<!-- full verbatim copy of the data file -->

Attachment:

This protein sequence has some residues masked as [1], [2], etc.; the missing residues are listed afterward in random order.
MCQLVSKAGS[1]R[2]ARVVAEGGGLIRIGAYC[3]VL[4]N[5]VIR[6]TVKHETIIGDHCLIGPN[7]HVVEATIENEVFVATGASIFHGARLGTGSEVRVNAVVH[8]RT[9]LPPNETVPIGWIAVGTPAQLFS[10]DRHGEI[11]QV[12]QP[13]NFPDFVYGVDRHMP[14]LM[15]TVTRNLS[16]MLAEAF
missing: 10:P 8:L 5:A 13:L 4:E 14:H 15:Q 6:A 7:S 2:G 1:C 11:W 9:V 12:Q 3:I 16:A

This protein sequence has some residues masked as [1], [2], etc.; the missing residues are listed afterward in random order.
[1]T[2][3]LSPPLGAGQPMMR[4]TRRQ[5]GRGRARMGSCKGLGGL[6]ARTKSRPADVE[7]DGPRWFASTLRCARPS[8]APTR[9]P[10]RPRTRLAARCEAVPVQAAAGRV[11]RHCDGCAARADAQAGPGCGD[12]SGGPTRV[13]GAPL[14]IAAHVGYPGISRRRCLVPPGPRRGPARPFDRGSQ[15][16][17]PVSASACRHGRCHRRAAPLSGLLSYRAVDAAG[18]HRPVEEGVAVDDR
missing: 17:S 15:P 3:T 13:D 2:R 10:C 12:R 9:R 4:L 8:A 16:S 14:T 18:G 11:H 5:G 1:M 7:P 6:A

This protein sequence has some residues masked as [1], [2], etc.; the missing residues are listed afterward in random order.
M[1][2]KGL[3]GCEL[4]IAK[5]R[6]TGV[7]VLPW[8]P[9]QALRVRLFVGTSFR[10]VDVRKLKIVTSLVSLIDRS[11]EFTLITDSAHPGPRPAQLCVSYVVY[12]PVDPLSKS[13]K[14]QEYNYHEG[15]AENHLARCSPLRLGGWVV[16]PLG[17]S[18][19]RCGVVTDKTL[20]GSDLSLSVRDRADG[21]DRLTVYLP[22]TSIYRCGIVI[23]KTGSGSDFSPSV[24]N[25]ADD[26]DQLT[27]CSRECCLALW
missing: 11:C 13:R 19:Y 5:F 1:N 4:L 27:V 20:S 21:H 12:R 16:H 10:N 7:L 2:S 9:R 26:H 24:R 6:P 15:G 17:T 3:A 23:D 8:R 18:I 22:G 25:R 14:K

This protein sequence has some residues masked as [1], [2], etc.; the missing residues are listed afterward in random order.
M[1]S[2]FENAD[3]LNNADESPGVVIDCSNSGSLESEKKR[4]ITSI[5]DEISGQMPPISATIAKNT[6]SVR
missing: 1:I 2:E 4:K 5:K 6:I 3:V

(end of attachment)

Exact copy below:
This protein sequence has some residues masked as [1], [2], etc.; the missing residues are listed afterward in random order.
MCQLVSKAGS[1]R[2]ARVVAEGGGLIRIGAYC[3]VL[4]N[5]VIR[6]TVKHETIIGDHCLIGPN[7]HVVEATIENEVFVATGASIFHGARLGTGSEVRVNAVVH[8]RT[9]LPPNETVPIGWIAVGTPAQLFS[10]DRHGEI[11]QV[12]QP[13]NFPDFVYGVDRHMP[14]LM[15]TVTRNLS[16]MLAEAF
missing: 10:P 8:L 5:A 13:L 4:E 14:H 15:Q 6:A 7:S 2:G 1:C 11:W 9:V 12:Q 3:I 16:A

This protein sequence has some residues masked as [1], [2], etc.; the missing residues are listed afterward in random order.
[1]T[2][3]LSPPLGAGQPMMR[4]TRRQ[5]GRGRARMGSCKGLGGL[6]ARTKSRPADVE[7]DGPRWFASTLRCARPS[8]APTR[9]P[10]RPRTRLAARCEAVPVQAAAGRV[11]RHCDGCAARADAQAGPGCGD[12]SGGPTRV[13]GAPL[14]IAAHVGYPGISRRRCLVPPGPRRGPARPFDRGSQ[15][16][17]PVSASACRHGRCHRRAAPLSGLLSYRAVDAAG[18]HRPVEEGVAVDDR
missing: 17:S 15:P 3:T 13:D 2:R 10:C 12:R 9:R 4:L 8:A 16:S 14:T 18:G 11:H 5:G 1:M 7:P 6:A

This protein sequence has some residues masked as [1], [2], etc.; the missing residues are listed afterward in random order.
M[1][2]KGL[3]GCEL[4]IAK[5]R[6]TGV[7]VLPW[8]P[9]QALRVRLFVGTSFR[10]VDVRKLKIVTSLVSLIDRS[11]EFTLITDSAHPGPRPAQLCVSYVVY[12]PVDPLSKS[13]K[14]QEYNYHEG[15]AENHLARCSPLRLGGWVV[16]PLG[17]S[18][19]RCGVVTDKTL[20]GSDLSLSVRDRADG[21]DRLTVYLP[22]TSIYRCGIVI[23]KTGSGSDFSPSV[24]N[25]ADD[26]DQLT[27]CSRECCLALW
missing: 11:C 13:R 19:Y 5:F 1:N 4:L 27:V 20:S 21:H 12:R 16:H 10:N 7:L 2:S 9:R 26:H 24:R 6:P 15:G 17:T 3:A 23:D 8:R 18:I 22:G 25:R 14:K

This protein sequence has some residues masked as [1], [2], etc.; the missing residues are listed afterward in random order.
M[1]S[2]FENAD[3]LNNADESPGVVIDCSNSGSLESEKKR[4]ITSI[5]DEISGQMPPISATIAKNT[6]SVR
missing: 1:I 2:E 4:K 5:K 6:I 3:V